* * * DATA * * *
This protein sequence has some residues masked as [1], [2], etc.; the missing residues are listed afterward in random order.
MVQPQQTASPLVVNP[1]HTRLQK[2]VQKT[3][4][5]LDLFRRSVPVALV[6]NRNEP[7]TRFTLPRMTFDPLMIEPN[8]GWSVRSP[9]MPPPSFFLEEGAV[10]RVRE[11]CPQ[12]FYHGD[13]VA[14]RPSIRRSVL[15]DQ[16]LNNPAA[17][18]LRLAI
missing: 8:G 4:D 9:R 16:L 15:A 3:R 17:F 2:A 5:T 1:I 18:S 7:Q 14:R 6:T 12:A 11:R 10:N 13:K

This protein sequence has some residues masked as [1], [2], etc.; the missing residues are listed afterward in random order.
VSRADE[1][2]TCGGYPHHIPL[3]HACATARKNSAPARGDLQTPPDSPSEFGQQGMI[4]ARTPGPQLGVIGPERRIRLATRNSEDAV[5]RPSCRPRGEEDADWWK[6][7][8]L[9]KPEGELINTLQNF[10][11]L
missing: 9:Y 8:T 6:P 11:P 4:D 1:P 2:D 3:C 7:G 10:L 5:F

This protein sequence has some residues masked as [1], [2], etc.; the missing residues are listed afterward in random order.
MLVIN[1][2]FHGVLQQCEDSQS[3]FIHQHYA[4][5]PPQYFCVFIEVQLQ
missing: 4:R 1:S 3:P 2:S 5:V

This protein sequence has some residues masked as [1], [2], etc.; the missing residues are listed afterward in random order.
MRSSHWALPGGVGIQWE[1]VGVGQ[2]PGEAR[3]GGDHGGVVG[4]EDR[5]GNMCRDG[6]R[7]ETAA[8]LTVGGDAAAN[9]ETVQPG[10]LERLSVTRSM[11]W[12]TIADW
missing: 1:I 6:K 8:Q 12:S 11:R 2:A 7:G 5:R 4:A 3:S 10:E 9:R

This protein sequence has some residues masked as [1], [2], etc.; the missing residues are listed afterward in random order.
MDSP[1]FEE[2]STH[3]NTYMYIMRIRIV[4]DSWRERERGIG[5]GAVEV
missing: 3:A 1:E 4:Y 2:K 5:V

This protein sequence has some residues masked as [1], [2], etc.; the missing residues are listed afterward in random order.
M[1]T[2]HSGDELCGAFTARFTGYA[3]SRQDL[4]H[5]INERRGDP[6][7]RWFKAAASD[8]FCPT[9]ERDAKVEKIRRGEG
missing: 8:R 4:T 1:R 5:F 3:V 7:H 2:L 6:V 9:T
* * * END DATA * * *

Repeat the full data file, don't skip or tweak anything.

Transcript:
This protein sequence has some residues masked as [1], [2], etc.; the missing residues are listed afterward in random order.
MVQPQQTASPLVVNP[1]HTRLQK[2]VQKT[3][4][5]LDLFRRSVPVALV[6]NRNEP[7]TRFTLPRMTFDPLMIEPN[8]GWSVRSP[9]MPPPSFFLEEGAV[10]RVRE[11]CPQ[12]FYHGD[13]VA[14]RPSIRRSVL[15]DQ[16]LNNPAA[17][18]LRLAI
missing: 8:G 4:D 9:R 16:L 15:A 3:R 17:F 2:A 5:T 1:I 18:S 7:Q 14:R 6:T 12:A 11:R 10:N 13:K

This protein sequence has some residues masked as [1], [2], etc.; the missing residues are listed afterward in random order.
VSRADE[1][2]TCGGYPHHIPL[3]HACATARKNSAPARGDLQTPPDSPSEFGQQGMI[4]ARTPGPQLGVIGPERRIRLATRNSEDAV[5]RPSCRPRGEEDADWWK[6][7][8]L[9]KPEGELINTLQNF[10][11]L
missing: 9:Y 8:T 6:P 11:P 4:D 1:P 2:D 3:C 7:G 10:L 5:F

This protein sequence has some residues masked as [1], [2], etc.; the missing residues are listed afterward in random order.
MLVIN[1][2]FHGVLQQCEDSQS[3]FIHQHYA[4][5]PPQYFCVFIEVQLQ
missing: 4:R 1:S 3:P 2:S 5:V

This protein sequence has some residues masked as [1], [2], etc.; the missing residues are listed afterward in random order.
MRSSHWALPGGVGIQWE[1]VGVGQ[2]PGEAR[3]GGDHGGVVG[4]EDR[5]GNMCRDG[6]R[7]ETAA[8]LTVGGDAAAN[9]ETVQPG[10]LERLSVTRSM[11]W[12]TIADW
missing: 1:I 6:K 8:Q 12:S 11:R 2:A 7:G 5:R 4:A 3:S 10:E 9:R

This protein sequence has some residues masked as [1], [2], etc.; the missing residues are listed afterward in random order.
MDSP[1]FEE[2]STH[3]NTYMYIMRIRIV[4]DSWRERERGIG[5]GAVEV
missing: 3:A 1:E 4:Y 2:K 5:V

This protein sequence has some residues masked as [1], [2], etc.; the missing residues are listed afterward in random order.
M[1]T[2]HSGDELCGAFTARFTGYA[3]SRQDL[4]H[5]INERRGDP[6][7]RWFKAAASD[8]FCPT[9]ERDAKVEKIRRGEG
missing: 8:R 4:T 1:R 5:F 3:V 7:H 2:L 6:V 9:T